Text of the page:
contenidos de otras materias de su orientación. En palabras de Davini:
El método de proyectos presenta un importante valor educativo. Además de ser una metodología útil para
desarrollar conocimientos, integra sistemáticamente el conocimiento y la acción, facilitando en los
alumnos el aprendizaje de métodos racionales de trabajo, la habilidad para planear un proyecto y su
realización en el tiempo, la creatividad, las capacidades expresivas (comunicación oral, escrita y gráfica), la
elección de medios para el desarrollo del proyecto, el monitoreo y la evaluación de resultados.
11
Algunos de los principios básicos de enseñanza de la puesta en marcha del enfoque AICLE que
se propone son los siguientes.
• La enseñanza deberá combinar estos elementos.
- Contenido: permite progresar en el conocimiento, las destrezas y la comprensión de los temas
específicos de una o varias materias determinadas.
- Comunicación: el uso de la lengua para aprender mientras se aprende a usar la lengua misma.
- Cognición: implica el desarrollo de las destrezas cognitivas que enlazan la formación de
conceptos (abstractos y concretos), los conocimientos y la lengua.
- Cultura: permite la exposición a perspectivas variadas y a conocimientos compartidos que
hagan más conscientes del otro y de uno mismo.
• La enseñanza centrada en el alumno deberá promover su compromiso con la tarea de
aprender en cooperación con el docente negociando los temas y tareas, utilizando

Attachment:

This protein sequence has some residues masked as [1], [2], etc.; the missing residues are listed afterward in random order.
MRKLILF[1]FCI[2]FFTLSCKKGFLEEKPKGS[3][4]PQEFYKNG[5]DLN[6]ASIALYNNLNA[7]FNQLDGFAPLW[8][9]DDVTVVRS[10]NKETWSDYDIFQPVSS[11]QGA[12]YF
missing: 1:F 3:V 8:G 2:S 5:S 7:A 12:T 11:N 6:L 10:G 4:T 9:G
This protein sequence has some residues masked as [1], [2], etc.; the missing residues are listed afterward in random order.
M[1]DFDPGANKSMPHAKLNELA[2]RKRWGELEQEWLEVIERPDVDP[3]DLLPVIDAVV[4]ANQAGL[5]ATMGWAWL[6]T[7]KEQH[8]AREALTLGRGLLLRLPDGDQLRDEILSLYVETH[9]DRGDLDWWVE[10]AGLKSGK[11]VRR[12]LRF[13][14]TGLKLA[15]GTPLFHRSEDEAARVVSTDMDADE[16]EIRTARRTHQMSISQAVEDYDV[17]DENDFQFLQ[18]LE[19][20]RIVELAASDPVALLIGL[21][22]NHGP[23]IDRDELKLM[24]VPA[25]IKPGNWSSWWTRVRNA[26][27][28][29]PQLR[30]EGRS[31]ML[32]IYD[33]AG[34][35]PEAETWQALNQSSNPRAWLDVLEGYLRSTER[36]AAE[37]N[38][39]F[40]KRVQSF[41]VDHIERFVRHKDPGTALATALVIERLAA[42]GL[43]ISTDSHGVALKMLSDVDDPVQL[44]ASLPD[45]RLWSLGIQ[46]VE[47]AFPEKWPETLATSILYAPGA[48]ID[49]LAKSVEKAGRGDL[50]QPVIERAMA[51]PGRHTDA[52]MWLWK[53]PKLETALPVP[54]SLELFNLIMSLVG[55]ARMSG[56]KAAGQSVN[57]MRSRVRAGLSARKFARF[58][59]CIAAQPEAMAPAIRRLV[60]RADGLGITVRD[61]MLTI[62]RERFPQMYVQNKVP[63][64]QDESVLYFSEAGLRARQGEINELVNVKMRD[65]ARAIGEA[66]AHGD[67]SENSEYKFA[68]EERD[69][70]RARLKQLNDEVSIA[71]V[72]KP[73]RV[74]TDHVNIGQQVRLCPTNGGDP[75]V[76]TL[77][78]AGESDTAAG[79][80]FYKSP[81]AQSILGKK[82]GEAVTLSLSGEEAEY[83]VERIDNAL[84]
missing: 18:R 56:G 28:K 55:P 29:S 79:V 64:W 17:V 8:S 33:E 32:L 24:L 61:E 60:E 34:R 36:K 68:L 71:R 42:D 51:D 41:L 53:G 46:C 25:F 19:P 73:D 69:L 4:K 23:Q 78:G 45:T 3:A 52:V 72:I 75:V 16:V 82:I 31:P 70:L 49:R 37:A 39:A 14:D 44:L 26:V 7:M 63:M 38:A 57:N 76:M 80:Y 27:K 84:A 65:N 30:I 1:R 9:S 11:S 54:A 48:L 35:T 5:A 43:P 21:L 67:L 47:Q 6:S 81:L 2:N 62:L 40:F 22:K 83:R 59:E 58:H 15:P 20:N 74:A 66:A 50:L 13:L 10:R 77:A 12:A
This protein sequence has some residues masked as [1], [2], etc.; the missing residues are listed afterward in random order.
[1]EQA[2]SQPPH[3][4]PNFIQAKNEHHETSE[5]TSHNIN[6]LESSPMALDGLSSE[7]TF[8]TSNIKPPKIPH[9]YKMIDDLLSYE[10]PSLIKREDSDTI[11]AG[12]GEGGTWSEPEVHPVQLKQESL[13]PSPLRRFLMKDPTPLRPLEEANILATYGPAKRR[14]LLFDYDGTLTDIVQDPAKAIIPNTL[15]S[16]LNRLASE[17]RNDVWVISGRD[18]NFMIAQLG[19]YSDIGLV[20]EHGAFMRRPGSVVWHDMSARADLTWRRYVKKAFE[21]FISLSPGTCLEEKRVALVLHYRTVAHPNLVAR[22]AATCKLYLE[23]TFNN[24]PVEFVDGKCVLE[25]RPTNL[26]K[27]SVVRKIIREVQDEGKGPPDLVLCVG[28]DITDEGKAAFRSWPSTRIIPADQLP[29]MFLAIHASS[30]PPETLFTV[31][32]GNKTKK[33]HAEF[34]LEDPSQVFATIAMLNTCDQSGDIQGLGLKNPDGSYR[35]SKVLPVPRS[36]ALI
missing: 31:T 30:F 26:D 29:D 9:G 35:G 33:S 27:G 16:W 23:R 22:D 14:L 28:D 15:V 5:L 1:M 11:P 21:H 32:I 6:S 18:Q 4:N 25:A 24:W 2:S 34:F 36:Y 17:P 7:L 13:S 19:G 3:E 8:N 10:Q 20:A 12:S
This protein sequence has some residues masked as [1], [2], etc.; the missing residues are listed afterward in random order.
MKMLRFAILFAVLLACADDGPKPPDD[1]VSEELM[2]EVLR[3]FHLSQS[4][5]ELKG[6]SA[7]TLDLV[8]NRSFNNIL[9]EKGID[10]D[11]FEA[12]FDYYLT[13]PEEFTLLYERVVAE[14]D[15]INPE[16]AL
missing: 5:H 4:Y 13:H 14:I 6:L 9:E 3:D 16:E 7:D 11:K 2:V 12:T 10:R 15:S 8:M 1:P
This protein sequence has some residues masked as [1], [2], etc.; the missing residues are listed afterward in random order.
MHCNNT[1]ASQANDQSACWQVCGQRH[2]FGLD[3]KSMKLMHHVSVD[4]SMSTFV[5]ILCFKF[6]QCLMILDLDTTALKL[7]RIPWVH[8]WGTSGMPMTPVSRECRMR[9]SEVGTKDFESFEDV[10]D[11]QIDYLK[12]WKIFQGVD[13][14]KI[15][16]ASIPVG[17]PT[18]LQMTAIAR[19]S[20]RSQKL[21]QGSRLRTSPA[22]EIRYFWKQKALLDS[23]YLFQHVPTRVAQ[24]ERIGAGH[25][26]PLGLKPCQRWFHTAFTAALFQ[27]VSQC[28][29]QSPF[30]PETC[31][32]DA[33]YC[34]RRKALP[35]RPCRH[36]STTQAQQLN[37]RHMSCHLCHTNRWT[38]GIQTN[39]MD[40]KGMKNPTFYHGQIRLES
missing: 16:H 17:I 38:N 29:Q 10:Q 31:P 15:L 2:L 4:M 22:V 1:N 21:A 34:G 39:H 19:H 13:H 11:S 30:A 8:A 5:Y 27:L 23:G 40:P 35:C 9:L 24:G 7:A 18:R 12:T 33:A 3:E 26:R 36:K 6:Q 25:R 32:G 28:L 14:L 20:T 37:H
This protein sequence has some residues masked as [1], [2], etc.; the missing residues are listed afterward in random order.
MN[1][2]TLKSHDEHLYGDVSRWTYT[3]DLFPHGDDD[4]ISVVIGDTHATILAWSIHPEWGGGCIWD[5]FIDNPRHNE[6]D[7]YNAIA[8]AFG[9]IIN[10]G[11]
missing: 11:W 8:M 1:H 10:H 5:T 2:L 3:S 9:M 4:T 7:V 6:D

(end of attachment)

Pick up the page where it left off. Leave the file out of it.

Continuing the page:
ejemplos y situaciones reales, realizando trabajo por proyectos, etcétera.
• La enseñanza deberá ser flexible atendiendo a los distintos estilos de aprendizaje y
facilitadora de la comprensión y producción del contenido que sirve como contexto de
aprendizaje.
• La enseñanza estará orientada a promover el aprendizaje interactivo y autónomo mediante el
trabajo en pares y grupal, actividades que involucren la negociación de significados y
desarrollen el trabajo de investigación.
12
OBJETIVOS DE APRENDIZAJE
• Comprender textos orales y escritos con los contenidos
propuestos para el año utilizando estrategias específicas en
función de las necesidades de información y comunicación.
• Producir textos escritos y orales con propósitos
comunicativos aplicados a una situación relacionada con el
contenido propio de las materias relacionadas con su
especialidad y propuestos para el año.
• Reconocer y producir el vocabulario propio de las materias
especificas de los distintos tipos de escuela y modalidad.
• Desarrollar estrategias de la lengua extranjera que faciliten
el acceso al conocimiento, desarrollo personal y de
comunicación en el mundo actual.
• Adquirir autoestima y confianza en sí mismos y aprender a
trabajar con independencia debido a la naturaleza
interactiva y cooperativa del trabajo que el enfoque AICLE
supone.
13
In this course we are going to plan a CLIL
unit/project for your classes.
Use the material provided about water and air to
identify the topic(s) of your project. Then try
completing these statements:
The aim of this unit is to …
The teaching objectives are …
The learning outcomes are … (i.e., by the end of
the project/unit learners will be able to …)
14
KEY ISSUES
 Define the teaching aim(s) (general) and
objectives (specific) of your topic.
 Identify the learning outcomes
 What processes did you have to go through
to identify these?
 How easy is this to do? What are the
issues?
15
A
Six
StageFramework.
16
The Six-T's Approach:
Themes,
Texts,
Topics,
Threads,
Tasks,
Transitions.
17
What does “C” stand for?
The planing framework
18
The 4 Cs framework seeks to assure quality in
terms of guidance for:
Content: progression in knowledge and skills
Communication: interaction, language use to learn
Cognition: engament: thinking & understanding
Culture: self and other awareness/ citizenship
19
Analysis of plans
“A paper chase”
“Animals in literature”